Defamatory or libellous content about you, or your company can have devastating effects on your reputation.
It can travel fast online, and the longer it stays there, the more people see it, and the bigger the damage to you.
We work with companies and brands to help them remove and challenge unwanted content, as well as supporting and advising them on any legal issues. We partner with several legal firms to advise our clients on the legal options available when faced with unwanted content.
Here are some of the issues we can help you with:
- Confidential company information posted without consent
- False or threatening company profiles set up on social and professional media platforms
- Defamatory comments and opinions relating to commercial issues – often with no substantiation.
- Outdated and irrelevant content.
If you are the victim of online defamation, you need to understand the law. Defamation laws differ by country.
Defamation laws in the US
For example, in the US, defamation relates to a false statement of fact which harms the reputation of a person or company. Both slander and libel are forms of defamation.
Libel is defamation which is written, for example, on a website, comment, blogpost, review or rating. Slander is defamation that’s spoken, for example in a broadcast, transcribed video or podcast.
For a comment, post or article to constitute online (internet) libel, you must:
- Prove that the statement constitutes a false statement of fact. A fact is different from an opinion. A fact can be proven true or false. Opinions are typically not actionable as defamation.
- Prove that the false statement of fact harms your reputation. There are many false statements posted online. To constitute libel, a statement must be false and must cause harm to you or your company’s reputation.
- Ensure that the false statement of fact causing harm is made without adequate due diligence or research into the truthfulness of the statement. Or that the false statement of fact was made with full knowledge of its falsity.
- Prove ‘malice’ if the person who is the subject of the false statement of fact is a celebrity or public official. Malice is proven when the ‘author’ intended to do harm or acted with reckless disregard of the truth in making the statements.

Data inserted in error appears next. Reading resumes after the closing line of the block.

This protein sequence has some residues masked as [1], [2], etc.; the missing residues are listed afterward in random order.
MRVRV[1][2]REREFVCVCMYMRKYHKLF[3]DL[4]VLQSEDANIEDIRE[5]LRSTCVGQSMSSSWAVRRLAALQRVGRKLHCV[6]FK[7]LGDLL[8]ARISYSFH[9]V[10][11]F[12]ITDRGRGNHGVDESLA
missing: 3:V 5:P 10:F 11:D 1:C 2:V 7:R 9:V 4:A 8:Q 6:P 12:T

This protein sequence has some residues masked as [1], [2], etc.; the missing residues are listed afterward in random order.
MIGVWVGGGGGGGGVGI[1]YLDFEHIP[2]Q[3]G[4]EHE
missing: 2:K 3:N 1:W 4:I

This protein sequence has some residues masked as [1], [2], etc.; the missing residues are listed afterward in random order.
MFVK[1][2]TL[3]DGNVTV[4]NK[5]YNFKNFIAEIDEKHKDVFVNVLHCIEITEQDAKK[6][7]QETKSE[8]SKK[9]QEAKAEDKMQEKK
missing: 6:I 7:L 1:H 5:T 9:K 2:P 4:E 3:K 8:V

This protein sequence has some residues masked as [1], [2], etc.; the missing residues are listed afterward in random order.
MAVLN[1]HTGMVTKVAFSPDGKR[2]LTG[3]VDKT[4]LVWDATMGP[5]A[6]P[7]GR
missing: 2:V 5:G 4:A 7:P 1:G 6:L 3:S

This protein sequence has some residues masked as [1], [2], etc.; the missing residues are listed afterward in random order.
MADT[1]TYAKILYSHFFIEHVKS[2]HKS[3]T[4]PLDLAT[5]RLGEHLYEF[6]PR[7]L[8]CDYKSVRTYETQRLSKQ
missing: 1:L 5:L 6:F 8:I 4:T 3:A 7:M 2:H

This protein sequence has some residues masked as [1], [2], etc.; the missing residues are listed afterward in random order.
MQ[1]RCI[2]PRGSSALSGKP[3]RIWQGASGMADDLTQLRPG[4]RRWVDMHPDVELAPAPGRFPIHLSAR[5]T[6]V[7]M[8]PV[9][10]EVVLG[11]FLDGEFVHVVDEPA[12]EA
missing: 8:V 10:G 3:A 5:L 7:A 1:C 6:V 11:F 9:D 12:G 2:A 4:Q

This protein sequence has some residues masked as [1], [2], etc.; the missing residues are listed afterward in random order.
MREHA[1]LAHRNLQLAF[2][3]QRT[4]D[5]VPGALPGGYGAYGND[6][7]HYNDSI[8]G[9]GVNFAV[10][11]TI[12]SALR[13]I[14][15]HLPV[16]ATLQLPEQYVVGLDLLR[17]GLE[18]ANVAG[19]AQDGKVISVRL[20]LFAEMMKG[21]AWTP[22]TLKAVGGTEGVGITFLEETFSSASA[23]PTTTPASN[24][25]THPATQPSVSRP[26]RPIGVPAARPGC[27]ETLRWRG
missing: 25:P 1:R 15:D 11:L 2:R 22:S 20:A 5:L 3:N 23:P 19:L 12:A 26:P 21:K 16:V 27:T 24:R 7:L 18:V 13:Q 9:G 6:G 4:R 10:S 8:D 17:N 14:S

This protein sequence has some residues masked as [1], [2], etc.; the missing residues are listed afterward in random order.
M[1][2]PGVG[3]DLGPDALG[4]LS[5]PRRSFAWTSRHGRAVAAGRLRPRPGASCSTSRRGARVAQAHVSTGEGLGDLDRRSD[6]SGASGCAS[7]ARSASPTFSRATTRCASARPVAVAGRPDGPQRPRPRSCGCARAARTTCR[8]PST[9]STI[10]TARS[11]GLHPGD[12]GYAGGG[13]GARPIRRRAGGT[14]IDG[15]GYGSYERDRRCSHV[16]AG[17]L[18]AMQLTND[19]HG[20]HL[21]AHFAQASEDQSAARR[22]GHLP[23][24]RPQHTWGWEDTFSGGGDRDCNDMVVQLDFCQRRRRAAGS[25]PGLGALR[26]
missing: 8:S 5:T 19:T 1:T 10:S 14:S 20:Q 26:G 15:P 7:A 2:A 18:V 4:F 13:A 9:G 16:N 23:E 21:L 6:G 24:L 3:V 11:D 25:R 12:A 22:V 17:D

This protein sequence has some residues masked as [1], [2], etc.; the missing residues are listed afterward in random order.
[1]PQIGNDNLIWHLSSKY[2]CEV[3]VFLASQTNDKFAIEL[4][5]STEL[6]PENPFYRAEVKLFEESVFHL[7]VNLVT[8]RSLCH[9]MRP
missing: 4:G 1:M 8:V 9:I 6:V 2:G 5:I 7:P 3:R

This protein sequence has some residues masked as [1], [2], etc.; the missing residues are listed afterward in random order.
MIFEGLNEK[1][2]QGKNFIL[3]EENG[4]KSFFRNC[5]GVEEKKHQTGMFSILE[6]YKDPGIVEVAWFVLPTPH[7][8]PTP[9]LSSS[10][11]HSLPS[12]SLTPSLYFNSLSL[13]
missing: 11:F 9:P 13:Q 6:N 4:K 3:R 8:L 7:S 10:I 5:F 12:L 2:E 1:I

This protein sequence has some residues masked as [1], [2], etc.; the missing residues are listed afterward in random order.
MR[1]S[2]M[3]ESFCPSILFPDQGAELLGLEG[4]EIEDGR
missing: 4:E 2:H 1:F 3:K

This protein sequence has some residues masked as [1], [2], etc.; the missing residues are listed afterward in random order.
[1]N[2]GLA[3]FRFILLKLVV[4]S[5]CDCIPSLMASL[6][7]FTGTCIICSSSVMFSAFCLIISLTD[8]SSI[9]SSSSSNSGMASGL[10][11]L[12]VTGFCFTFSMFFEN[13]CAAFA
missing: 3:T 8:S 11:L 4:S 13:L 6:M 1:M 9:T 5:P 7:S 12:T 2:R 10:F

The US also has a unique law governing accountability relating to acts of online defamation. Section 230 of the Communications Decency Act which absolves internet service providers (hosting companies, websites, developers, etc) of defamation liability over user and comments and content. It’s why the likes of Twitter and Facebook aren’t sued every time a user commits an act of libel on such platforms.
In the US, federal defamation law is closely tied to the first amendment. As a result, the laws are more defendant-friendly in the US than in common law countries such as Canada and the UK. Opinion is not considered defamation. But false statements of fact that harm the reputation of individuals or businesses are protected under Constitutional Free Speech provisions.
Defamation laws in India
In India, defamation can be viewed as a civil offence and criminal offence and is defined as the writing, publication and speaking of a false statement which causes injury to reputation and good name for private interest. Reputation is an integral and important part of the dignity of an individual. Right to reputation is an inherent right guaranteed by Article 21 and called as natural rights.
Rights of freedom of speech and expression guaranteed by Article 19(1)(a) of the Constitution of India is not absolute and has imposed reasonable restrictions for exercising rights in the interest of the security of state, friendly relations with foreign states, public order, decency, morality, contempt of court and defamation. Only Defamation Laws protect individual’s private interest and reputation.
Civil defamation is covered under Law of Torts. In civil defamation, a victim can seek damages in the form of monetary compensation from the accused. Section 499 and 500 of the Indian Penal Code allows the victim to file a criminal case for defamation. Punishment for the guilty person is imprisonment which may extend to two years or fine or both.
If you’d like to know more, please contact Roz Sheldon.